From my verdict:
This last review part has glossed over a few of the subtleties of my experience, but do go back and read the preceding review parts for the full details. The Surface Go is - absolutely - a full 'Wintel' PC and as such has its quirks and occasional frustrations. If you've used Windows for the last few decades then you already know what to expect, what to look out for!
But the quirks can't take away from what is a unique form factor that has caught my heart. It's just so flexible and so portable. With this (including Type Cover), a suitable hub and a smartphone to tether to, you're equipped for almost everything and are carrying a total weight of much less than a kilogram, which is a doddle. It's a laptop, it's a tablet, it's a portable TV, it's a workhorse, it's an artist's canvas. Essentially the Surface Go is whatever you want it to be.
Yes, the specifications are compromised, to meet the form factor and low price point, but the sacrifices are dramatically outweighed by the unique selling points of the Surface Go. Consider me a big fan.
From Daniel's article:
In December 2019, Qualcomm announced two new Snapdragon processors for Windows 10 PCs. The Snapdragon 7c and 8c are positioned for entry-level and mid-range PCs competing against Intel's lackluster Atom and Pentium processors (and even AMD).
At the time, I speculated that a Surface Go 2 could potentially use one of the new chips as Qualcomm hinted at sub-$400 PCs running the Snapdragon 7c chipset (the slightly more powerful 8c is for laptops in the $500-800 range).
Now, we have the first evidence that these chips would let Microsoft hit the $400 price-point for Surface Go 2 if they so choose. The First Snapdragon 7c laptops are very affordable. These two new laptops — the JP.IK Turn T101 ($300), and the Positivo Wise N1212S with inking ($575) — were recently announced along with Microsoft's continued annual push into growing education markets. What makes both laptops unique is they are the first to utilize a Qualcomm Snapdragon 7c processor — which itself is newsworthy.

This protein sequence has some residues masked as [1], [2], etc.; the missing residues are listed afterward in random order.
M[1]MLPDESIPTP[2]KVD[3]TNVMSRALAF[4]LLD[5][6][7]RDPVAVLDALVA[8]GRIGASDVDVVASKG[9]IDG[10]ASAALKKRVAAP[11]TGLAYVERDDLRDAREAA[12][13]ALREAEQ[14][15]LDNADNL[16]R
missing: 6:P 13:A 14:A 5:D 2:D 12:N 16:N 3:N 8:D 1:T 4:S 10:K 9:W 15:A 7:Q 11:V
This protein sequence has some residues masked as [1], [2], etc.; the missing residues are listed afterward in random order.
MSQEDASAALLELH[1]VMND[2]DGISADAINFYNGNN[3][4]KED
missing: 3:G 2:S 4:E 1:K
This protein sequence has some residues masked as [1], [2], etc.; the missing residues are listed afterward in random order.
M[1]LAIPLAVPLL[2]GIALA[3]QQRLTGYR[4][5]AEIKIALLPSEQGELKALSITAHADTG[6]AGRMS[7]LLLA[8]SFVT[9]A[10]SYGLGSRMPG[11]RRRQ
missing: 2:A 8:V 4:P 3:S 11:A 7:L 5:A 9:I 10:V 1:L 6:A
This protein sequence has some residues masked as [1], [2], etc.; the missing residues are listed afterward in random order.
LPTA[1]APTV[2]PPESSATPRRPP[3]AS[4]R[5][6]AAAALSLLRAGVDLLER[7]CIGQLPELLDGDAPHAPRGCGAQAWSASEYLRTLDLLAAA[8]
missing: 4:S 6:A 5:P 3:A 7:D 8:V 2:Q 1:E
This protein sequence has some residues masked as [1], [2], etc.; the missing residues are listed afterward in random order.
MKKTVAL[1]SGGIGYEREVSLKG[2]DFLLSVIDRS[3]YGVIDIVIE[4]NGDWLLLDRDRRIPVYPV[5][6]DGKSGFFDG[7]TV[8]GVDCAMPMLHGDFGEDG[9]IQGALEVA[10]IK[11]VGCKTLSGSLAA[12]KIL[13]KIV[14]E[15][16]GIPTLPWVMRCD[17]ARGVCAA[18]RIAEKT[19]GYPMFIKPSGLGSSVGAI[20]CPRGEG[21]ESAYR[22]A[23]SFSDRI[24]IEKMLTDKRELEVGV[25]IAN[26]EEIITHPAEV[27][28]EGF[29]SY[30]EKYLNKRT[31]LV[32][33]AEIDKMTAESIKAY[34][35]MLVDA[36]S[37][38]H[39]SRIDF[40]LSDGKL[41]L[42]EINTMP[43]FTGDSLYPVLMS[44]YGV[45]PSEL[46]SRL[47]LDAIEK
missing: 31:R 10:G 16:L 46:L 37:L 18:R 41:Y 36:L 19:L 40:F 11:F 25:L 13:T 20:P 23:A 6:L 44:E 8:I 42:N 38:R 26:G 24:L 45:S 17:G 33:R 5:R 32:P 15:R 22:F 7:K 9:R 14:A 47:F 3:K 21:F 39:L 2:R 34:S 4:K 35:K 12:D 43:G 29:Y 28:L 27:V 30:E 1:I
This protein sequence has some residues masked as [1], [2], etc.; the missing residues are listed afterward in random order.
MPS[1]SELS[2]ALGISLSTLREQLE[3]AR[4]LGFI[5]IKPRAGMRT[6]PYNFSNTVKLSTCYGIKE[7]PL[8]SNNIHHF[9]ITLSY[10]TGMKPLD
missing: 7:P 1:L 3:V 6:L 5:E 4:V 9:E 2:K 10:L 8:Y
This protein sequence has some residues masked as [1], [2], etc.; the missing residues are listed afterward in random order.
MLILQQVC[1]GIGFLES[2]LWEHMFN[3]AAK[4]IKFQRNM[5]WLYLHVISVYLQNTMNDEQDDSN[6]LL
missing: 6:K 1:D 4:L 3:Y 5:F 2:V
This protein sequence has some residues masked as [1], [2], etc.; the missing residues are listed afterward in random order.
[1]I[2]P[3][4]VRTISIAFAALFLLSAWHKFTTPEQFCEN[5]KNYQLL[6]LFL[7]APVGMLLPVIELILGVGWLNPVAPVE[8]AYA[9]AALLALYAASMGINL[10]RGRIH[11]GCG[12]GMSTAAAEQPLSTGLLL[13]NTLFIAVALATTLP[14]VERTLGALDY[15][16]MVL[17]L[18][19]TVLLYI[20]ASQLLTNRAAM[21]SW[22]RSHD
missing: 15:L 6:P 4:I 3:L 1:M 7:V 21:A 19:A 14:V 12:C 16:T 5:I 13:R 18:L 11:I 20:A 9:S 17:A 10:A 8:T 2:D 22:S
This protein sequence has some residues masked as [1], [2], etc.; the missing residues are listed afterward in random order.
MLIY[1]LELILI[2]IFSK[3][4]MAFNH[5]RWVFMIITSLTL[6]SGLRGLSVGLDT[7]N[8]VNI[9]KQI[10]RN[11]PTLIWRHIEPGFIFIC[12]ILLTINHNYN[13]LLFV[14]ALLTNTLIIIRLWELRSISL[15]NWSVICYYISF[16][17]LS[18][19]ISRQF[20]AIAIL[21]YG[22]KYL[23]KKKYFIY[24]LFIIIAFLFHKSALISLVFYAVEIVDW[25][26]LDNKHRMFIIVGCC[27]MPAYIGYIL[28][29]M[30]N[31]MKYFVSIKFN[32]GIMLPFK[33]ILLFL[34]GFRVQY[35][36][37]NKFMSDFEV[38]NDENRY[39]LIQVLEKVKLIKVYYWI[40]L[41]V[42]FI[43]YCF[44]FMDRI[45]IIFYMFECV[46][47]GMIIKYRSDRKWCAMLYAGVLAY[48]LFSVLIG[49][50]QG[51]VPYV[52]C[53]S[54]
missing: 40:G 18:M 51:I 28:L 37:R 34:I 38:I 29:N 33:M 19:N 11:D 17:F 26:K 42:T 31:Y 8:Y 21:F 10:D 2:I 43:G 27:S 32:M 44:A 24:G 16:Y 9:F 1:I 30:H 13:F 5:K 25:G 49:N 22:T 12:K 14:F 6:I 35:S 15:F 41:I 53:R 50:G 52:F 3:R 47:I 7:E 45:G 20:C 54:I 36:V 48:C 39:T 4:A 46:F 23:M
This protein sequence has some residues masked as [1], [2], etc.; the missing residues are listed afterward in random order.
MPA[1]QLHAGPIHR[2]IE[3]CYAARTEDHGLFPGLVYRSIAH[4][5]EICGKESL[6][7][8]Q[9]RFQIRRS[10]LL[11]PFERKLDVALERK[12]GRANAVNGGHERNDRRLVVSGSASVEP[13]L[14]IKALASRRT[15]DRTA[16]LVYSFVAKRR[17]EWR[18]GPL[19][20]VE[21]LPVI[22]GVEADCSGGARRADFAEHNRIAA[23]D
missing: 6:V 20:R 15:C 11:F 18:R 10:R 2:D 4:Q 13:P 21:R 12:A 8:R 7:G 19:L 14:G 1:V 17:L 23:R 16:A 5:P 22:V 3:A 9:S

The news is also our first look at real-world pricing for 7c devices, and $300 is quite low. School laptops tend to have thick bezels, use a lot of hard plastic, lack high-end specs like IPS displays and are generally not attractive. They're meant to take beatings from school kids for years and bought en masse for entire classrooms. But the ability for Qualcomm to hit that low of a price is noteworthy (and a direct threat to Intel and AMD long term, despite lingering growing pains with ARM on Windows).
The original Microsoft Surface Go is high-end by comparison to the JP.IK Turn T101. The Go's 1800 x 1200 IPS display with inking is one of the most expensive parts of the tablet. The same applies to the front-facing speakers, magnesium chassis, hinged kickstand, MicroSD slot, and Windows Hello infrared camera. It's remarkable Microsoft can push Surface Go down to the $400 range even without the extra $100 Surface Go Keyboard.
But with the Snapdragon 7c, the costs of that chip compared to an Intel Pentium Gold or even new AMD Athlon mobile processors seems comparable. That's important if Microsoft is exploring going with ARM for a Surface Go 2.
...Of course, Microsoft is likely testing various chipsets and scenarios, making Qualcomm hardly a shoo-in for a Surface Go 2. But Surface Go — like those new education laptops — is aimed at similar markets. Microsoft originally spun the Surface Go as the perfect device for "schools, kids, and enterprise".
While the push for ARM-based PCs has mostly focused on business, it is now evident education markets are ripe for them too. That's a lot of overlap with Surface Go, and with the right price, connectivity, and slimmer hardware profile, an ARM-based Surface Go 2 could be a very intriguing device. What's more exciting is Microsoft could even offer a higher-tier 5G Surface Go 2 with the Qualcomm Snapdragon 8c – similar to how Intel has Core i5, and i7 processors.
Daniel goes into much more detail on Qualcomm benchmarks versus those existing Intel devices, so do click through to read the full article.
Sadly my Surface Go was a review unit and had to go back, but I've been this close to re-buying one for myself several times since. And if my Surface Pro ever gave up the ghost, I'd jump on a Go in a heartbeat - it's just so light and compact. Making the prospect of a cheaper, better Surface Go 2 very attractive indeed.
Could I live with ARM-compiled UWP apps and emulation for Win32? I think I might be able to do just that. After all, I've survived on recent trips with just my trusty NexDock 2!
Your comments welcome.